draft-ietf-dnsext-dnssec-bis-updates-00.txt   draft-ietf-dnsext-dnssec-bis-updates-01.txt 
Network Working Group S. Weiler Network Working Group S. Weiler
Internet-Draft SPARTA, Inc Internet-Draft SPARTA, Inc
Updates: 4034, 4035 (if approved) May 12, 2005 Updates: 4034, 4035 (if approved) May 23, 2005
Expires: November 13, 2005 Expires: November 24, 2005
Clarifications and Implementation Notes for DNSSECbis Clarifications and Implementation Notes for DNSSECbis
draft-ietf-dnsext-dnssec-bis-updates-00 draft-ietf-dnsext-dnssec-bis-updates-01
Status of this Memo Status of this Memo
By submitting this Internet-Draft, each author represents that any By submitting this Internet-Draft, each author represents that any
applicable patent or other IPR claims of which he or she is aware applicable patent or other IPR claims of which he or she is aware
have been or will be disclosed, and any of which he or she becomes have been or will be disclosed, and any of which he or she becomes
aware will be disclosed, in accordance with Section 6 of BCP 79. aware will be disclosed, in accordance with Section 6 of BCP 79.
Internet-Drafts are working documents of the Internet Engineering Internet-Drafts are working documents of the Internet Engineering
Task Force (IETF), its areas, and its working groups. Note that Task Force (IETF), its areas, and its working groups. Note that
skipping to change at page 1, line 34 skipping to change at page 1, line 34
and may be updated, replaced, or obsoleted by other documents at any and may be updated, replaced, or obsoleted by other documents at any
time. It is inappropriate to use Internet-Drafts as reference time. It is inappropriate to use Internet-Drafts as reference
material or to cite them other than as "work in progress." material or to cite them other than as "work in progress."
The list of current Internet-Drafts can be accessed at The list of current Internet-Drafts can be accessed at
http://www.ietf.org/ietf/1id-abstracts.txt. http://www.ietf.org/ietf/1id-abstracts.txt.
The list of Internet-Draft Shadow Directories can be accessed at The list of Internet-Draft Shadow Directories can be accessed at
http://www.ietf.org/shadow.html. http://www.ietf.org/shadow.html.
This Internet-Draft will expire on November 13, 2005. This Internet-Draft will expire on November 24, 2005.
Copyright Notice Copyright Notice
Copyright (C) The Internet Society (2005). Copyright (C) The Internet Society (2005).
Abstract Abstract
This document is a collection of minor technical clarifications to This document is a collection of minor technical clarifications to
the DNSSECbis document set. It is meant to serve as a resource to the DNSSECbis document set. It is meant to serve as a resource to
implementors as well as an interim repository of possible DNSSECbis implementors as well as an interim repository of possible DNSSECbis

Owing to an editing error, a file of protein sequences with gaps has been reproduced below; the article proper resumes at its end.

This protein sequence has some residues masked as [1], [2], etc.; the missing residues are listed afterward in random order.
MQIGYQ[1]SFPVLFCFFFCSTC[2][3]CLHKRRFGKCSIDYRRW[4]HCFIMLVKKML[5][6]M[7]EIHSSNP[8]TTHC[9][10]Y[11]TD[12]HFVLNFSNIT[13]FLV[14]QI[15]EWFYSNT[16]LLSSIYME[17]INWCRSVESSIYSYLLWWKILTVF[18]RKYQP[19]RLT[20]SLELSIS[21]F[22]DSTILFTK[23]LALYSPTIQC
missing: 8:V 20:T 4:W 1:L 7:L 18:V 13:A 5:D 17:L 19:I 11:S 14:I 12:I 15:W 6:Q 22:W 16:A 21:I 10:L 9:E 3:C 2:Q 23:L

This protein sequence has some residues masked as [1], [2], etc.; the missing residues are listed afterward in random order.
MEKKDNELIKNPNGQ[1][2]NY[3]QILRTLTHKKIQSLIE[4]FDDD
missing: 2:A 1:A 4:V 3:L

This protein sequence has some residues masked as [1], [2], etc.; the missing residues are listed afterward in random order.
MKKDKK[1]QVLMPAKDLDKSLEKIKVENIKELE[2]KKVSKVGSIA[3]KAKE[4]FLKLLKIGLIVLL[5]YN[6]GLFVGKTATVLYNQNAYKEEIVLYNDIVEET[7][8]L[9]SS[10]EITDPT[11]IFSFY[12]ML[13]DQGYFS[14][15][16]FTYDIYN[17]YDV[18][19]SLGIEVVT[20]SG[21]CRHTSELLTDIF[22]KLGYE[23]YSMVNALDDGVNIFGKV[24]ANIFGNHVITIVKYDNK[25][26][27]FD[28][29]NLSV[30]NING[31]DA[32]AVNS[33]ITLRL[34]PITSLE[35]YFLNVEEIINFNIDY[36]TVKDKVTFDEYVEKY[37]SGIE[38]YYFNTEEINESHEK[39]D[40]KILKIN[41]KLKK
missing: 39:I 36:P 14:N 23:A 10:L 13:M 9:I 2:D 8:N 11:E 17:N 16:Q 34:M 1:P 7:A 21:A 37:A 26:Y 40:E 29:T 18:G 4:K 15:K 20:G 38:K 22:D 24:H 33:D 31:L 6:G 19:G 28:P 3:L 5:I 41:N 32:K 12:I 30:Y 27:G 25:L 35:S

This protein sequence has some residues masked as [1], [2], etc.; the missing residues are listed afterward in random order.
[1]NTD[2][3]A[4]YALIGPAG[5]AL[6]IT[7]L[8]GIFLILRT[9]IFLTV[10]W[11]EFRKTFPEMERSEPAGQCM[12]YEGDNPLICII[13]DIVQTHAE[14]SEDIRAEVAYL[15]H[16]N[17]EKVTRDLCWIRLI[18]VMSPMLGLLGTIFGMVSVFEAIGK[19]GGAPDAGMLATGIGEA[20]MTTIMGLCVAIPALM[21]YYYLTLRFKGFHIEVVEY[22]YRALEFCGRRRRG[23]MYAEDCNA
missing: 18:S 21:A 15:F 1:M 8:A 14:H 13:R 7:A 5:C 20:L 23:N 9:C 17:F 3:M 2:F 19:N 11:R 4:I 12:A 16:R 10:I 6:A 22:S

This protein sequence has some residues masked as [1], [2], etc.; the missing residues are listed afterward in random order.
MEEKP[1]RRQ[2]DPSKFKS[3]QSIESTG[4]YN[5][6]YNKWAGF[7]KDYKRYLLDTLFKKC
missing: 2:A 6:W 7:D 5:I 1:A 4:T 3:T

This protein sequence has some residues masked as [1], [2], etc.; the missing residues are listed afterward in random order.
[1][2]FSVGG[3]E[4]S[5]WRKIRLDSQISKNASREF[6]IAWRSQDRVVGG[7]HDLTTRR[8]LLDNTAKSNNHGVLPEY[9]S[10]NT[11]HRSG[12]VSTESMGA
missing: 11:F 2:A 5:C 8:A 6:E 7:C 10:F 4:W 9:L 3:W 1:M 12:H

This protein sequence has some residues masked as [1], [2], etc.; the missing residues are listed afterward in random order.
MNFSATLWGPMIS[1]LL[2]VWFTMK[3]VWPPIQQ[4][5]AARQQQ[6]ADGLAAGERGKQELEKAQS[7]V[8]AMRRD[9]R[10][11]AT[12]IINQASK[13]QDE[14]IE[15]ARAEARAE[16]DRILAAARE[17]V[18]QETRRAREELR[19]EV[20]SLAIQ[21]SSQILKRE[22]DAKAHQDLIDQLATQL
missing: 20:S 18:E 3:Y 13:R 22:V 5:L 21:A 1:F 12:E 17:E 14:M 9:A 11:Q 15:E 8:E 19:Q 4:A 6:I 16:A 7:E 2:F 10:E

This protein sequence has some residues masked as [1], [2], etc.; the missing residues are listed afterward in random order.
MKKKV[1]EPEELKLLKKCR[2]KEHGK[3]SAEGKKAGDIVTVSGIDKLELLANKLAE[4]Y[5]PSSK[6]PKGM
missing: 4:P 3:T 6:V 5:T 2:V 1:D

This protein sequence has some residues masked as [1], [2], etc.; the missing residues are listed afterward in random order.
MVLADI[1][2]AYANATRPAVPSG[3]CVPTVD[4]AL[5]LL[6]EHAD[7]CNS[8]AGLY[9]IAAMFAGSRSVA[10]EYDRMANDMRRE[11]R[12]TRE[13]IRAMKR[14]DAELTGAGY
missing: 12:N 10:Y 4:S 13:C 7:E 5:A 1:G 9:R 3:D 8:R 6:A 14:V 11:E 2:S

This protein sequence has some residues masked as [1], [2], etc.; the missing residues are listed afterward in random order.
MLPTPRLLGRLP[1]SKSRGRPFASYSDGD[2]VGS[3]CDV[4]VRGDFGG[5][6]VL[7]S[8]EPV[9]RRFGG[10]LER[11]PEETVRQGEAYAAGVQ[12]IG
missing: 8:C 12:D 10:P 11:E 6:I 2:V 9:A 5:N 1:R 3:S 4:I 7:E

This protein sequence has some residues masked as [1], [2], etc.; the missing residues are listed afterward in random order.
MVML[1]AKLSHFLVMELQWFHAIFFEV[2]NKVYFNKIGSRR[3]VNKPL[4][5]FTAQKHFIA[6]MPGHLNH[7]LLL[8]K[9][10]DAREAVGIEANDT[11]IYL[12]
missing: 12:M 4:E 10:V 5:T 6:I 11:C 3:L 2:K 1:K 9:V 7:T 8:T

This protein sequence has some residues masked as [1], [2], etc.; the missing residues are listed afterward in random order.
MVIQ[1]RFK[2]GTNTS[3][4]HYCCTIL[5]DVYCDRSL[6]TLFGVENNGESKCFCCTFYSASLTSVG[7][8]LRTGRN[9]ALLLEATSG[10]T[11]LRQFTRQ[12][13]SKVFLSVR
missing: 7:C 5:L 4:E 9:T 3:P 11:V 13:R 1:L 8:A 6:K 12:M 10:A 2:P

skipping to change at page 2, line 4 skipping to change at page 2, line 6
Copyright (C) The Internet Society (2005). Copyright (C) The Internet Society (2005).
Abstract Abstract
This document is a collection of minor technical clarifications to This document is a collection of minor technical clarifications to
the DNSSECbis document set. It is meant to serve as a resource to the DNSSECbis document set. It is meant to serve as a resource to
implementors as well as an interim repository of possible DNSSECbis implementors as well as an interim repository of possible DNSSECbis
errata. errata.
Proposed additions in future versions Proposed additions in future versions
An index sorted by the section of DNSSECbis being clarified. An index sorted by the section of DNSSECbis being clarified.
A list of proposed protocol changes being made in other documents, A list of proposed protocol changes being made in other documents,
such as NSEC3 and Epsilon. This document would not make those such as NSEC3 and Epsilon. This document would not make those
changes, merely provide an index into the documents that are making changes, merely provide an index into the documents that are making
changes. changes.
Changes between -00 and -01
Document significantly restructured.
Added section on QTYPE=ANY.
Changes between personal submission and first WG draft Changes between personal submission and first WG draft
Added Section 6 based on namedroppers discussions from March 9-10, Added Section 2.1 based on namedroppers discussions from March 9-10,
2005. 2005.
Added Section 7 through Section 10. Added Section 3.4, Section 3.3, Section 4.3, and Section 2.2.
Added the DNSSECbis RFC numbers. Added the DNSSECbis RFC numbers.
Figured out the confusion in Section 4. Figured out the confusion in Section 4.1.
Table of Contents Table of Contents
1. Introduction and Terminology . . . . . . . . . . . . . . . . 4 1. Introduction and Terminology . . . . . . . . . . . . . . . . . 4
2. Unknown DS Message Digest Algorithms . . . . . . . . . . . . 4 1.1 Structure of this Document . . . . . . . . . . . . . . . . 4
3. Private Algorithms . . . . . . . . . . . . . . . . . . . . . 5 1.2 Terminology . . . . . . . . . . . . . . . . . . . . . . . 4
4. Finding Zone Cuts . . . . . . . . . . . . . . . . . . . . . 5 2. Significant Concerns . . . . . . . . . . . . . . . . . . . . . 4
5. Clarifications on DNSKEY Usage . . . . . . . . . . . . . . . 5 2.1 Clarifications on Non-Existence Proofs . . . . . . . . . . 4
6. Clarifications on Non-Existence Proofs . . . . . . . . . . . 6 2.2 Empty Non-Terminal Proofs . . . . . . . . . . . . . . . . 5
7. Key Tag Calculation . . . . . . . . . . . . . . . . . . . . 6 2.3 Validating Responses to an ANY Query . . . . . . . . . . . 5
8. Caution About Local Policy and Multiple RRSIGs . . . . . . . 6 3. Interoperability Concerns . . . . . . . . . . . . . . . . . . 5
9. Minor Errors in Examples . . . . . . . . . . . . . . . . . . 7 3.1 Unknown DS Message Digest Algorithms . . . . . . . . . . . 5
10. Empty Non-Terminal Proofs . . . . . . . . . . . . . . . . . 7 3.2 Private Algorithms . . . . . . . . . . . . . . . . . . . . 6